In addition, the substrate 11 and the first and second sensing patterns 12 and 14 are to be formed of a transparent material in order to realize the operation of the touch screen panel. Therefore, the first and second sensing patterns 12 and 14 are preferably formed of indium tin oxide (ITO).

In order for the first sensing patterns 12 and the second sensing patterns 14 to operate as sensing electrodes, the sensing cells arranged in the first and second directions are to be electrically coupled to each other.

Therefore, the first sensing cells 12′ are electrically coupled to each other by the first coupling lines 12″. However, since the second sensing cells 14′ that constitute the second sensing patterns are formed on the same layer as the first sensing cells 12′, in order to prevent the second sensing cells 14′ and the first coupling lines 12″ from being short-circuited, coupling lines that intersect the first coupling lines 12″ cannot be formed.

Therefore, according to an embodiment of the present invention, contact holes 13′ are formed in the specific parts of the insulating layer 13 formed on the first and second sensing patterns 12 and 14, that is, as illustrated in FIG. 1B, in the corresponding regions at the left and right end portions of the second sensing cells 14′ and coupling patterns 15′ for electrically coupling the adjacent second sensing cells 14′ to each other are formed on the insulating layer 13 wherein the contact holes 13′ are formed.

In this case, the coupling patterns 15′ for coupling the first coupling lines 12″ of the first sensing patterns 12 to the second sensing cells 14′ intersect each other. In order to reduce the influence of the parasitic capacitance generated by the intersections, the width of the coupling patterns 15′ is preferably minimized.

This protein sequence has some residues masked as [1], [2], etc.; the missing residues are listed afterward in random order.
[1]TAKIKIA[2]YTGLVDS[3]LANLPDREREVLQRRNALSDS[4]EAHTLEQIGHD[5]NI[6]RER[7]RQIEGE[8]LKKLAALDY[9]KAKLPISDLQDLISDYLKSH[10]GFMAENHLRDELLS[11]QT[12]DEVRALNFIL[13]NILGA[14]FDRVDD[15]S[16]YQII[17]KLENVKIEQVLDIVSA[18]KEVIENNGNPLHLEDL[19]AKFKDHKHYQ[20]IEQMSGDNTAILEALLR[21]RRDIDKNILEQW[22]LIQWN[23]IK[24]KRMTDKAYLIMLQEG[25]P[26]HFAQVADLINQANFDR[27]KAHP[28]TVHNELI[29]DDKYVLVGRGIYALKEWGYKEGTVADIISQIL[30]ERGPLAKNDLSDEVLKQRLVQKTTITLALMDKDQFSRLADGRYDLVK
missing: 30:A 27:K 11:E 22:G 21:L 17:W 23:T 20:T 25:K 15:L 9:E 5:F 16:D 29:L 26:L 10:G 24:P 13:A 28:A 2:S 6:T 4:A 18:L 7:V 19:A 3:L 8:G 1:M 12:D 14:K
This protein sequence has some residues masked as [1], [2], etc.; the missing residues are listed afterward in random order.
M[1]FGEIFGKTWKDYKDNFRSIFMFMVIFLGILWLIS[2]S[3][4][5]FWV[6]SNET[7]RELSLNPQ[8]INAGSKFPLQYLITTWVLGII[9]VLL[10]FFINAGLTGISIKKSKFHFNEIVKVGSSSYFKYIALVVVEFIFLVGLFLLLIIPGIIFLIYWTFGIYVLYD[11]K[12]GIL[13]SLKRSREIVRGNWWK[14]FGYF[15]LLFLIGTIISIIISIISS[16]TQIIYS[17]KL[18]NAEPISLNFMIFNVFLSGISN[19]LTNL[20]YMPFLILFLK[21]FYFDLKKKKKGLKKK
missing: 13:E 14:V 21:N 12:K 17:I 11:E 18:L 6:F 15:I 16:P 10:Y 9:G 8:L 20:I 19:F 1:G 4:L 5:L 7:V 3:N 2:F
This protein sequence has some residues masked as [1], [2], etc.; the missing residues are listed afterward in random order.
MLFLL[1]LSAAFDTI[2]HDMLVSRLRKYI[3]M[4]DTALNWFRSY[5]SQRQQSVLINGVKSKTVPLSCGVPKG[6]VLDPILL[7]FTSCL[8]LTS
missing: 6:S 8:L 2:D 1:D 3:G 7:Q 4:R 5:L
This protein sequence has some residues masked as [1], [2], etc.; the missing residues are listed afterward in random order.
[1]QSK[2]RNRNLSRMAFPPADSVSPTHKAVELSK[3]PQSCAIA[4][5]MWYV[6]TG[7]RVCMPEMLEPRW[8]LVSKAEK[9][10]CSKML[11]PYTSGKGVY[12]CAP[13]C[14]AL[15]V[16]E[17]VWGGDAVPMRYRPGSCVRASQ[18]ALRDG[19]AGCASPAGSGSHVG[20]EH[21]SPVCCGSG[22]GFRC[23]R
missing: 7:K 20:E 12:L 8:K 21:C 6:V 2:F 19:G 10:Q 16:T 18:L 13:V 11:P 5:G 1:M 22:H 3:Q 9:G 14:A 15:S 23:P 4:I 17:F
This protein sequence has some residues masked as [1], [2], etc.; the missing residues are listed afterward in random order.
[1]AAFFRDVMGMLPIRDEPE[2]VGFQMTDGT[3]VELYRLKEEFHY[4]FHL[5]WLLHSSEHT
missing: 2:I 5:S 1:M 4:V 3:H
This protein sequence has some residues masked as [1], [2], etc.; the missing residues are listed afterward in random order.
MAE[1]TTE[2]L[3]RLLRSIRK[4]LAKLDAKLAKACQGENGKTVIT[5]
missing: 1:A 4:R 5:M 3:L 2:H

However, as described above, when the width of the coupling patterns 15′ is minimized, the line resistance of the second sensing patterns 14 increases so that sensitivity that realizes the function of the touch screen panel deteriorates.

Therefore, according to an embodiment of the present invention, in order to solve such a problem, the coupling patterns 15′ are not formed of a transparent conductive material having a large resistance value, that is, ITO but are formed of a conductive material having a small resistance value.

That is, the coupling patterns 15′ are formed at the edges of regions in which the first sensing patterns 12 and the second sensing patterns 14 are formed and are formed of the same material as a metal pattern (not shown) for supplying a sensed signal to a driving circuit (not shown). Since the coupling patterns 15′ are formed on the same layer as the metal pattern and through the same process as the metal pattern, an additional mask process is not required to form the coupling patterns 15′.

Therefore, in the touch screen panel according to the present invention, since the coupling patterns 15′ are not formed of the transparent conductive material such as the first and second sensing patterns 12 and 14, it is possible to prevent the line resistance from increasing and it is not necessary to add the mask process in order to form the coupling patterns 15′.

FIG. 2 is an exploded plan view of a touch screen panel according to an embodiment of the present invention.